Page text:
By Karen Scanlon
Today, Santa is hard-pressed to find a suitable lofty entry at the lighthouse dwellings on Point Loma. Fireplaces that once warmed every room have been removed. But in the glory days of government-appointed keepers, chimneys a-plenty rose through the rooftops.
Kids living at Point Loma Light Station in the 1930s and ‘40s didn’t realize, at the time, that they were special. That some 60 years later we’d find them and paste their narratives in the annals of lighthouse history. Though the keepers themselves have long since passed, the rich Christmas memories of their adult children survive.
“It was wonderful growing up at the lighthouse,” recalled Florida resident, Lexie Johnson Johnson (she had also married a Johnson). Her father, Milford, served as keeper at Point Loma from 1931 to 1952.
“My mother was a great cook and our little old dining room really groaned with all the food and people. During the war, no matter how many were invited to our house, my dad would always go to the U.S.O. and bring at least two servicemen home for Christmas dinner.”
There were times when everything on the table came from Milford’s garden, “except sugar, salt, and pepper,” Lexie says. He raised pigs in a large enclosure on the lighthouse grounds. “So there was always a ham on Christmas.” A good-sized fresh tree was decorated in the front room and a yule log burned in the fireplace.
Lexie loved walking in the fog, which often prevailed at Christmas time, “Though I never fell off the cliff.” Quiet as it might have seemed, the blaring fog signal was part of life at the lighthouse.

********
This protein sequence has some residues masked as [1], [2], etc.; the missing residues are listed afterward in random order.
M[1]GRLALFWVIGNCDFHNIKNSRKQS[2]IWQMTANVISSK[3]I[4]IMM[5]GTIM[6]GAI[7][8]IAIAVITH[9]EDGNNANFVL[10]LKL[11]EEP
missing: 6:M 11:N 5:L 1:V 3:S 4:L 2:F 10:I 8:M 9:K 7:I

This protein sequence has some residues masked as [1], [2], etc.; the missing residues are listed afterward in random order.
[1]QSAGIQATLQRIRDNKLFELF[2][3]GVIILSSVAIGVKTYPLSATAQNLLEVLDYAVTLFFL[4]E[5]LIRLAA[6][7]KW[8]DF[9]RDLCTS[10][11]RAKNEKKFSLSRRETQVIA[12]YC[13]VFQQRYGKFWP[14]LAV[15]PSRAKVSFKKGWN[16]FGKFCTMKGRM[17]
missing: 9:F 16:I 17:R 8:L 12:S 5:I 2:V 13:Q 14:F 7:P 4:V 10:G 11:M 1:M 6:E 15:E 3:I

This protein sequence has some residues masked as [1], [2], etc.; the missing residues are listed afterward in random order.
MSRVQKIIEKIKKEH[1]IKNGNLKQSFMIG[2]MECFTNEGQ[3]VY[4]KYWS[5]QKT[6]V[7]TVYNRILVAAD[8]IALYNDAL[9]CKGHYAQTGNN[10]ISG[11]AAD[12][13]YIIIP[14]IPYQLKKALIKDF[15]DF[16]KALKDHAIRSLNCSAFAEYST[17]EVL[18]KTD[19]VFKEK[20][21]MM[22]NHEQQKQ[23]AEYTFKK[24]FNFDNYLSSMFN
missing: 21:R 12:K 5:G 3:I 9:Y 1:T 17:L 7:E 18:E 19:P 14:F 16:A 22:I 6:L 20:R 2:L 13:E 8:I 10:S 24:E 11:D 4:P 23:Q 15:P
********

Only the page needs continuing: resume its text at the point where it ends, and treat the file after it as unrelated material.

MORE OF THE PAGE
Fifty yards uphill from Lexie’s home was the head keeper’s dwelling where the Dudley family lived. Joan Dudley Eayrs of Oregon and older sister Pat Dudley Goulart of El Cajon also spent childhoods at the lighthouse. Their father, James Eliot Dudley, was appointed keeper in 1938 and stayed until mid-1950. Dudley’s three children were born during his tenure at Point Loma.
“We always had a big tree,” Joan says, “often standing in the corner of the sunporch. As we got older, Pat and I did the decorating; we learned to hang that tinsel piece by piece.”
There were 105 individual panes of glass in the sunporch windows. Joan and Pat both tell of having made mixtures of water and Bon-Ami (a cleaning powder) for snowdrifts in the corners of each pane. “But whoever made the snow, also got the job of cleaning it off,” Joan says.
“I don’t really think the ships at sea could see any of the snow on the panes,” Pat laughs.
Pat also remembers decorations at Marston’s Department Store, and celebrating with their Ballast Point Lighthouse neighbors, the Pozanac and Franke families. “There was eggnog and old-fashioned fruit cake. Homemade plum pudding with flamed brandy sauce. A huge turkey, grown in Dad’s chicken yard. Fried parsnips from the garden, rutabagas and cranberry sauce. Often we had lobster from our own rocks.” All cooking was done over the cast iron stove in the lighthouse kitchen, lighted by match to kindling and newspaper.
“Dad always shopped for us himself,” both sisters happily recall. Salaries for lightkeepers were meager. “Our parents were frugal and we were given what was necessary, with a few toys for fun.” On Christmas morning, gifts at the Dudley dwelling were handed out one by one, for the lasting pleasure of all.
These daughters of two Point Loma lighthouse keepers knew no other way of life, but that the sea surrounded them. “Christmas for us was probably much like it was for everybody else,” Joan says.
There were no Christmas lights on the lighthouse tower or outside anywhere. Lexie notes, “I don’t think that was listed as acceptable in the strict rules of lighthouse keeping.”